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Technocracy is an ideology that models government in such a way that emphasizes technical skill and efficiency. In theory, technocracy is pragmatist before it is populist. Ideally, technocratic leadership is assigned based on merit, rather than influence or inheritance. Technocracy is naturally not conducive to career politicians, instead favoring government leaders who specialize in other relevant trades and industries than politics and government.
The idea of technocracy dates back to at least the Great Depression era, but has never been implemented into government in any universally recognizable way. Nevertheless, there have been some notable attempts to establish technocracy as an accepted political movement, and there is reason to believe that it could gain new traction in the twenty-first century.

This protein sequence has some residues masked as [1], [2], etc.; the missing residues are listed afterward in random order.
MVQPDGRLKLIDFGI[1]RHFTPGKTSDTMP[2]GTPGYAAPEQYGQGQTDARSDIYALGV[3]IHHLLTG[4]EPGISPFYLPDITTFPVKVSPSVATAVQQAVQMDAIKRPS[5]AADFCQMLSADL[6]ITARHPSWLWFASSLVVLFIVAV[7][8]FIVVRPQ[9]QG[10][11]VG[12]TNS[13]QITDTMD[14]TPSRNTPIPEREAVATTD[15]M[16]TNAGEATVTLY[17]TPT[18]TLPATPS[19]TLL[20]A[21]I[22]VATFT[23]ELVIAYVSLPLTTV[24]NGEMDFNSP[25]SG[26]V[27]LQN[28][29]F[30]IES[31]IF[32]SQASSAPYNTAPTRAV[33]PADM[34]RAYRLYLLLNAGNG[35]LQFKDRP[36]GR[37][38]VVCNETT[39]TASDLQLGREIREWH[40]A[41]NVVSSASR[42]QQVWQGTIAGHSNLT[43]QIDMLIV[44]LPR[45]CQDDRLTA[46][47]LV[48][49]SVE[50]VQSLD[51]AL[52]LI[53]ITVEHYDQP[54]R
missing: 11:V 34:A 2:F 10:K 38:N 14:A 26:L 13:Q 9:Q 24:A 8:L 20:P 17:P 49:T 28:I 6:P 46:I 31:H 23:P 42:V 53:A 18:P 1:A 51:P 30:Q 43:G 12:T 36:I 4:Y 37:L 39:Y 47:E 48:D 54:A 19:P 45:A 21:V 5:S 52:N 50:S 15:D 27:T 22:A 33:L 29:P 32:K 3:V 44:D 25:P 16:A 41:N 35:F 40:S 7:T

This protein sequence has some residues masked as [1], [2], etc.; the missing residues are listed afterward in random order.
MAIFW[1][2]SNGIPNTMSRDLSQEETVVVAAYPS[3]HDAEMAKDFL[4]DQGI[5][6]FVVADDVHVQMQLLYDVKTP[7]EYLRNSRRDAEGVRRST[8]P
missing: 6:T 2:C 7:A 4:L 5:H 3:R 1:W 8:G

The movement has intersected with both communist and capitalist circles. It is difficult to identify who coined the term "technocracy," however it is known for having been temporarily appropriated by a controversial figure named Howard Scott in order to try to start a political movement of sorts in the period between World Wars I and II.